Telling the story

  • To tell the story of the site, the footprint of the homestead was translated into sandstone and set within gravel.  Gaps left in the sandstone make it appear as an old ruin with native grass growing through.  A sense of enclosure was created with low walls and planting.
  • The working farm story was expressed through sculptural gateways and artworks.  Many of the streets are named after famous racehorses bred on the site.
  • The history of the site is explained to visitors using a graphic timeline..   The kitchen garden was re-interpreted using decorative herbs such as rosemary and lavender.
  • The surrounding road was lowered four metres to preserve views to the Blue Mountains. This also gave the homestead platform a more significant presence.   The original building footings were preserved over a layer of sand.   The original footings were protected by avoiding the placement of under-ground services or trees nearby.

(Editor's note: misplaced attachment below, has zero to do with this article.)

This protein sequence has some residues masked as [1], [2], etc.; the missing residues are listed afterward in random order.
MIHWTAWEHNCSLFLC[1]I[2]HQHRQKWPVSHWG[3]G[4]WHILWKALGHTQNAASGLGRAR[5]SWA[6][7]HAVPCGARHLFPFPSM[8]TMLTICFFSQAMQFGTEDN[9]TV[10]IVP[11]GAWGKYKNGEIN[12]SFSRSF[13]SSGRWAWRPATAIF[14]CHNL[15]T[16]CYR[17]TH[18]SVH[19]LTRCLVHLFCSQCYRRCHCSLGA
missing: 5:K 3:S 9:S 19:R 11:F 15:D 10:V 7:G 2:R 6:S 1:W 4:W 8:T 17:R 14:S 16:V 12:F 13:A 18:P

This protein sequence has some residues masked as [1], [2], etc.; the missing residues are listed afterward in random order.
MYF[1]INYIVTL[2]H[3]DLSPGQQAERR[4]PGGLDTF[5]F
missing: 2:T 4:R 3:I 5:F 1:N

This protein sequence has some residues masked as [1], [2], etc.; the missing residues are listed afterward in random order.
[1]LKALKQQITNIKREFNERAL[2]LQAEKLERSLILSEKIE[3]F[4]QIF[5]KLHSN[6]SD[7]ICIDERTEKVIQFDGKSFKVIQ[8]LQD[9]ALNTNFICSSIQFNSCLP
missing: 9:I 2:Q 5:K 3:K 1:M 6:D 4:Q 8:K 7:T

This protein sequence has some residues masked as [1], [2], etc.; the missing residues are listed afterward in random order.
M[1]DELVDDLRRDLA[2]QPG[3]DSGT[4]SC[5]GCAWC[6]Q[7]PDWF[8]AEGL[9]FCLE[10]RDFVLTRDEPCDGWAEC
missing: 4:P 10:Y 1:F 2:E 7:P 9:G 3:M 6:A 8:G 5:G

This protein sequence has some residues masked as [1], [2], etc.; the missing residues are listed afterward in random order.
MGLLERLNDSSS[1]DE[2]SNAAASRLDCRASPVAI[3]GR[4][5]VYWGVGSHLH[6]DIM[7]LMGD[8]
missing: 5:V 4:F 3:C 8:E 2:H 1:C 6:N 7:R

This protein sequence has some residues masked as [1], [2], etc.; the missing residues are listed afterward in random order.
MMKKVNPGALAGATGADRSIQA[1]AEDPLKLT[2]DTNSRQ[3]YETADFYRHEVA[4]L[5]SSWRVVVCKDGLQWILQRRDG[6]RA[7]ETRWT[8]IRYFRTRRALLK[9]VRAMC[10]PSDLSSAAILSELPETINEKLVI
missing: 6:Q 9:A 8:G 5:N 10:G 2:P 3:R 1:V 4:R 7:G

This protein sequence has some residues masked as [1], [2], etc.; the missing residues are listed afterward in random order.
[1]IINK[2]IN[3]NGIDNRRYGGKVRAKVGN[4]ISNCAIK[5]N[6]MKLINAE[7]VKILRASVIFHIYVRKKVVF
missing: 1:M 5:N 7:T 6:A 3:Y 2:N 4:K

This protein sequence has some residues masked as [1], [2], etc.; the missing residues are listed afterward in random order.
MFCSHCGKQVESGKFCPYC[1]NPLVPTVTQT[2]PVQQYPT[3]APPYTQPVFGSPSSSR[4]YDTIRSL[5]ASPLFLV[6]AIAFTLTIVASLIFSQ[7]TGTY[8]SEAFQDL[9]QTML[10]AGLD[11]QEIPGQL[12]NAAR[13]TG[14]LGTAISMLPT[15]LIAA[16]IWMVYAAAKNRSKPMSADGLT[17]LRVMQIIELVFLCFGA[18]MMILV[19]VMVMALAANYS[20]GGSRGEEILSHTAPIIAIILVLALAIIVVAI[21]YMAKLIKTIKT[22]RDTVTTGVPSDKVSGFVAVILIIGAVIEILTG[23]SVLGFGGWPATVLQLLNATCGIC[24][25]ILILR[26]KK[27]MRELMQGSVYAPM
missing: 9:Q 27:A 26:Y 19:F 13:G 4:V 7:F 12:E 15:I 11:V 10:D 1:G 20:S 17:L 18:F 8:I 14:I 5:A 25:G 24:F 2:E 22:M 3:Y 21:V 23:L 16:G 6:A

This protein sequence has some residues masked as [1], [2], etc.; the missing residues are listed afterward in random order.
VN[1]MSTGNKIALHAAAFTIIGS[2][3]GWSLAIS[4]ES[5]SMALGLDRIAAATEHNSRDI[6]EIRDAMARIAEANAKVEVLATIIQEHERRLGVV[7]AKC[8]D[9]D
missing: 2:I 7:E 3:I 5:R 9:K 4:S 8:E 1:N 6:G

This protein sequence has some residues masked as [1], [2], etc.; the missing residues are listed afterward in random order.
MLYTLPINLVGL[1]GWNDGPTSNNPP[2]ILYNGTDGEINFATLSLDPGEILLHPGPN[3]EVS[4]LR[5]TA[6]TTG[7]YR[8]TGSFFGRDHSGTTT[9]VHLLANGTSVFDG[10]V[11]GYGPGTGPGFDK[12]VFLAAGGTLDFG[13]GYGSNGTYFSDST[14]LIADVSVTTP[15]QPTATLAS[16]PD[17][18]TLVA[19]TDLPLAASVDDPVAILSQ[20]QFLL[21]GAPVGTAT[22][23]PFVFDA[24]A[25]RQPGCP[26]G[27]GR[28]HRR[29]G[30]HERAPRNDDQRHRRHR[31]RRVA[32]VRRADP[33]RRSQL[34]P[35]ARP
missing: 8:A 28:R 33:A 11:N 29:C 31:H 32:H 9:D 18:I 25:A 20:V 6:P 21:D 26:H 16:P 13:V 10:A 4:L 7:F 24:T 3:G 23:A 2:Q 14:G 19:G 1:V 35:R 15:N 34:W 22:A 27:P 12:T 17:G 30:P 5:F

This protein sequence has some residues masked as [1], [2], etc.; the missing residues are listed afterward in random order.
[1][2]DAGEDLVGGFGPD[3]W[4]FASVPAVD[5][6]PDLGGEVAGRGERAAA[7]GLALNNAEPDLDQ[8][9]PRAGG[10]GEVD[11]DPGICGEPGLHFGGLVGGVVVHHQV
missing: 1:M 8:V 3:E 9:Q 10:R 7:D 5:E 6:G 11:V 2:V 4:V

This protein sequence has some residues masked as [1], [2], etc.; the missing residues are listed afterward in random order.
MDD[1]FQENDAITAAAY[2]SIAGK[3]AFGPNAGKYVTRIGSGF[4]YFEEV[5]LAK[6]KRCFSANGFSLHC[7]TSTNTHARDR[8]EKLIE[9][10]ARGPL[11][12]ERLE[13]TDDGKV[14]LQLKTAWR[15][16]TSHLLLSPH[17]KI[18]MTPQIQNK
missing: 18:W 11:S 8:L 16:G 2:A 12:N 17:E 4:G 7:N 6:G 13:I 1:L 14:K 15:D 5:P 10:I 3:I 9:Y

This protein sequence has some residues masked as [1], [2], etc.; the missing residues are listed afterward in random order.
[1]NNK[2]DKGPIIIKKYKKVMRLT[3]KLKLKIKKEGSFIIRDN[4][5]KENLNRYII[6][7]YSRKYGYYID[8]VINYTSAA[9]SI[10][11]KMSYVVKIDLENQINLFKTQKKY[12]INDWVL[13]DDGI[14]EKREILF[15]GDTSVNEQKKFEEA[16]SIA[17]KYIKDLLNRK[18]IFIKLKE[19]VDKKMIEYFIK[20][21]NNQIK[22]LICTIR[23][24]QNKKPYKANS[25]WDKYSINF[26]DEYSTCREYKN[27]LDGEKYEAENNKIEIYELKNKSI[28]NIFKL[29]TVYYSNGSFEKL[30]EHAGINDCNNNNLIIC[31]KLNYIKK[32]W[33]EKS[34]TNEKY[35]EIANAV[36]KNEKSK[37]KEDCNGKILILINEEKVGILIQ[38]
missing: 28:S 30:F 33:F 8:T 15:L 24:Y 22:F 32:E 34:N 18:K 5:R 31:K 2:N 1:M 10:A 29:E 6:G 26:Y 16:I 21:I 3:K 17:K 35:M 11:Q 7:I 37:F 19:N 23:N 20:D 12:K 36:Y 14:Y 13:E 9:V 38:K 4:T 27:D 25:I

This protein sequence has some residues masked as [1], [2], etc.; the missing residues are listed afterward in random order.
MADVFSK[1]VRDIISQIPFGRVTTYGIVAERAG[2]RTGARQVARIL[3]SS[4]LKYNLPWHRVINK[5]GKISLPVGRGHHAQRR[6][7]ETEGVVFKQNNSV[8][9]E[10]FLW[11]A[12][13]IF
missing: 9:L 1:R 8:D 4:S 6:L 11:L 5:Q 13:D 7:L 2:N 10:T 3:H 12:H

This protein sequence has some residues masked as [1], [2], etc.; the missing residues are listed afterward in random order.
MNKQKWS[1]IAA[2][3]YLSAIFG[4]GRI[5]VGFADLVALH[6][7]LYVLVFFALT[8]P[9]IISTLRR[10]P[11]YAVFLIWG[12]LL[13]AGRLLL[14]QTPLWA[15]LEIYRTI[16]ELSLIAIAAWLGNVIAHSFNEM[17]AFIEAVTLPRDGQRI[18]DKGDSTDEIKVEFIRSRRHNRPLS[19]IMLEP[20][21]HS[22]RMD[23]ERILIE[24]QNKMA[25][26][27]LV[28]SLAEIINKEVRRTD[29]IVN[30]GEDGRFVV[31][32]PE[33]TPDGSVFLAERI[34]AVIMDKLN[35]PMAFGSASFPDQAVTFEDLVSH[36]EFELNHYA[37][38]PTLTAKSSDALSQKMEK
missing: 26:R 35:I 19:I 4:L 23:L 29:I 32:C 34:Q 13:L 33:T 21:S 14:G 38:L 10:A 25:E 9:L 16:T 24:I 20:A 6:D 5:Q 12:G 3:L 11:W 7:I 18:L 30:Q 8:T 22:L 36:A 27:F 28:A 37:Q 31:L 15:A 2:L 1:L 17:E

Working as a team

To achieve this outcome we worked closely with government agencies, our client UrbanGrowth NSW and our consultant team.   This included Heritage specialist Godden Mackey Logan and the following government agencies:

  • The Heritage Office,
  • Western Sydney Parklands Trust,
  • NSW Department of Primary Industries,
  • Office of Environment and Heritage and Blacktown City Council.


The parkland is now the centrepiece to a new community of 2,000 residents and provides valuable public open space and recreation facilities.

Awards Jury comments

Both masterplanning and detail have been carefully considered in this design. The successful integration of landform has allowed the park to retain its prominent, elevated position, whilst lessening the visual impact of the adjacent housing development. The materials palette is contextual and refined, enabling a subtle focus on the interpreted building footprint, whilst also facilitating a robust, beautiful parkland. The Bungarribee Homestead Park sets a strong precedent for the creation of a respectful, contextual heart for a new residential community.

To tell the story of your heritage project, contact our Heritage Portfolio Manager Crosbie Lorimer.


Wednesday 20th, Jul 2016